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Mark Sheehan: Nadal v Federer in the 2008 final was one of the greatest things I've seen in Sport. It was unbelievable.

Jamie Scott: I remember breaking down, sobbing, at the end of the 4th set of the '08 final. It was too tense. My Dad told me to "get a grip"

Sam Smith

Former British number one on BBC Radio 5 live

I still have no idea how they did it. They played this incredible tennis and they couldn't actually see! Thank goodness we didn't have the roof then because we wouldn't have had this kind of moment.

Pat Cash

Former Wimbledon champion on BBC Radio 5 live

There was just one unbelievable point after another. It took Rafa playing his best tennis to knock Federer off. The tennis was extraordinary.

2: Nadal beats Federer in the dark, 2008

Rafael Nadal's Wimbledon final against Swiss Roger Federer nine years ago was thrilling and intense - and went on even after the sun went down over the All England club.

In a rain-affected battle between two tennis heavyweights, the Spaniard missed two championship points in the fourth set only to recover to win 6-4 6-4 6-7 (5-7) 6-7 (8-10) 9-7.

It remains the longest Wimbledon men's singles final in history at four hours, 48 minutes.

Wimbledon's greatest moment: Rafael Nadal wins in 2008

At two, the final that had it all.

Get Involved - your greatest Wimbledon moment

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Alice Stainer: My top 3 Wimbledonundefined moments: Rafa/Roger, Murray's 1st win, Goran's Monday win.Remember lots of the others, but these do it for me

Barry Davies

BBC commentator on 5 live

I think it spoke volumes, the way McEnroe kept coming back in that tie-break, and yet Borg himself was the picture of cool. There's pictures of him as a kid throwing his racquet around everywhere. He must have got rid of all that as a teenager!

Get Involved - your greatest Wimbledon moment

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Matthew Okot: Federer beating Sampras in 2001. The reigning king of SW19 losing to the future king of SW19; a changing of the guard.

Sam Smith

Former British number one on BBC Radio 5 live

It put tie-breaks on the map and after this, everyone was sold on it.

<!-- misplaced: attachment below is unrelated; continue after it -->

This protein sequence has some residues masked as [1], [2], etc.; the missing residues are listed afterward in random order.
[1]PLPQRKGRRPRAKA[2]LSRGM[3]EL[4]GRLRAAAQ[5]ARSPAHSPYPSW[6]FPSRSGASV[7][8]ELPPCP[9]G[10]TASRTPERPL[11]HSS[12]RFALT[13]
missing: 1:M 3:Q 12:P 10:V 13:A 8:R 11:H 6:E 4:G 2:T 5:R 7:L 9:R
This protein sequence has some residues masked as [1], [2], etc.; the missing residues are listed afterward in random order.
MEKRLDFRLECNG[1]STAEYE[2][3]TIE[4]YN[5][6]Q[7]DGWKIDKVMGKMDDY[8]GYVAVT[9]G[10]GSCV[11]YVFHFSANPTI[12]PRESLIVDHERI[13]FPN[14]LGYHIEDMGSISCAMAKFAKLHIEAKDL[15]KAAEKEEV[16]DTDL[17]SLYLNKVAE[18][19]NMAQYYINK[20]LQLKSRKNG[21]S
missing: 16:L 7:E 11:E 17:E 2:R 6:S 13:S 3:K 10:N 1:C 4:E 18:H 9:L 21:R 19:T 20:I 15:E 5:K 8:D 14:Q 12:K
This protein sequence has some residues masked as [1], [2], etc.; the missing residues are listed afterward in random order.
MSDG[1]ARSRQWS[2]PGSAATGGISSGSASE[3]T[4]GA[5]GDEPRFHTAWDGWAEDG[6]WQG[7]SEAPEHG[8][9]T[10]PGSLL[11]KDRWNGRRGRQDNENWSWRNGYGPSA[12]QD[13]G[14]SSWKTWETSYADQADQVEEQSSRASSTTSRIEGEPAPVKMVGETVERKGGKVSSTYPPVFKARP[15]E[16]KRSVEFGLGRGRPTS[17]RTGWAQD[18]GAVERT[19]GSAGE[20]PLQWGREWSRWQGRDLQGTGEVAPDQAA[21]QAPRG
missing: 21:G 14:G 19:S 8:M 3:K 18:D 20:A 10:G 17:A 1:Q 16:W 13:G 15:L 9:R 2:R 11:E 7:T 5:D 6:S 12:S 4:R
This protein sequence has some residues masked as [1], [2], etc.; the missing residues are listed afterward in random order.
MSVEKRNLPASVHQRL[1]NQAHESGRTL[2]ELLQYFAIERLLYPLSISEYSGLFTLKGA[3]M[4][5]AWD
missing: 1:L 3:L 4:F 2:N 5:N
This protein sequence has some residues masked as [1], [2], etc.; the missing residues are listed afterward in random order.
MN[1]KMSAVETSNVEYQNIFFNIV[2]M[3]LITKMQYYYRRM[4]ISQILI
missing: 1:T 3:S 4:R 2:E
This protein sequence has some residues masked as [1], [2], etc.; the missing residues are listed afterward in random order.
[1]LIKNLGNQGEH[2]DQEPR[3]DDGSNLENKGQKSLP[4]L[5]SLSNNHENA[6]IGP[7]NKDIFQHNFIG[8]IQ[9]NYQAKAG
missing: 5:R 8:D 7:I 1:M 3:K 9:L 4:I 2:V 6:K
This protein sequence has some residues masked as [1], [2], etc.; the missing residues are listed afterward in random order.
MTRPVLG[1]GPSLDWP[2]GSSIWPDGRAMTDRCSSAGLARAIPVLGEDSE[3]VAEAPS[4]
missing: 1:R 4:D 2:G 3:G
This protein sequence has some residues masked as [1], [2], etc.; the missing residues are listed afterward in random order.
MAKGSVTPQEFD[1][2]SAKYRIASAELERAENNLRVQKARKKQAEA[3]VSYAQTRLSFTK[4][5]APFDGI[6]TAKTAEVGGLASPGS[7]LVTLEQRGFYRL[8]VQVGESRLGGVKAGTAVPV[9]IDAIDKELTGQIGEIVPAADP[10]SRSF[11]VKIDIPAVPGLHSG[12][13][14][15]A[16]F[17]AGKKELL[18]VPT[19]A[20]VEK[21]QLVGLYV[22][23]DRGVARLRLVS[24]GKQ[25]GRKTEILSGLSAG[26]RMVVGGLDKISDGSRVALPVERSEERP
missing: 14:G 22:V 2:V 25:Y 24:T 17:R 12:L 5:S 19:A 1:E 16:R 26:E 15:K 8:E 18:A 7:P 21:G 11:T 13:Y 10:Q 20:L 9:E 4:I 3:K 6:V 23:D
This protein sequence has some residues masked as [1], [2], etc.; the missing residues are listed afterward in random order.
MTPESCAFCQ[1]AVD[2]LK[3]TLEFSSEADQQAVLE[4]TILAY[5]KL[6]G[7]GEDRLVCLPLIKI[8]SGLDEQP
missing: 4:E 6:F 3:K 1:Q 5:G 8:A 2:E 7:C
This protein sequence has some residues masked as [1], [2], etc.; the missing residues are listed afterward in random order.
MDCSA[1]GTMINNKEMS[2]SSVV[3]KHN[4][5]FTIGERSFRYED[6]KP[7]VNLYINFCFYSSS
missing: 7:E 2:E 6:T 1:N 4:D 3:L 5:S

3: Borg beats McEnroe, 1980

Bjorn Borg and John McEnroe's epic fourth-set tie-break has gone down in tennis history.

It lasted 22 minutes and saw McEnroe save five match points before taking the final to a deciding set. Borg won it to prevail 1-6 7-5 6-3 6-7 (16-18) 8-6 and secure his fifth title in a row.

The following year, it was finally McEnroe's time to shine, ending the Swede's 41-match winning run at Wimbledon with victory in four sets.

Wimbledon's greatest moment: Bjorn Borg wins in 1980

At number three, get those headbands ready...

Pat Cash

Former Wimbledon champion on BBC Radio 5 live

This is, without a doubt, the most exciting tennis match I've ever seen.

View more on twitter

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Martin Ross: Ivanisevic winning the Wimbledon title was truly spectacular edge of seat stuff.

Mark Roberts: My top #Wimbledonundefined moment was Goran's wildcard win. Three times a beaten finalist & ranked 125th in the world! Nothing can top this!

Pat Cash

Former Wimbledon champion on BBC Radio 5 live

For me, this is my number one. Rafter was desperate to win Wimbledon; Goran had lost three times in the final. I saw him at Queen's two weeks earlier and he was so bad I thought "I hope he retires". Along the wya, as his confidence grew, he just knew it was his destiny.

Jonathan Overend

BBC Radio 5 live sports extra commentator

His ranking had slipped to 125, he needed a wildcard, but what a run he had. 10,00 spectators turned up overnight and on the day. It was remarkable.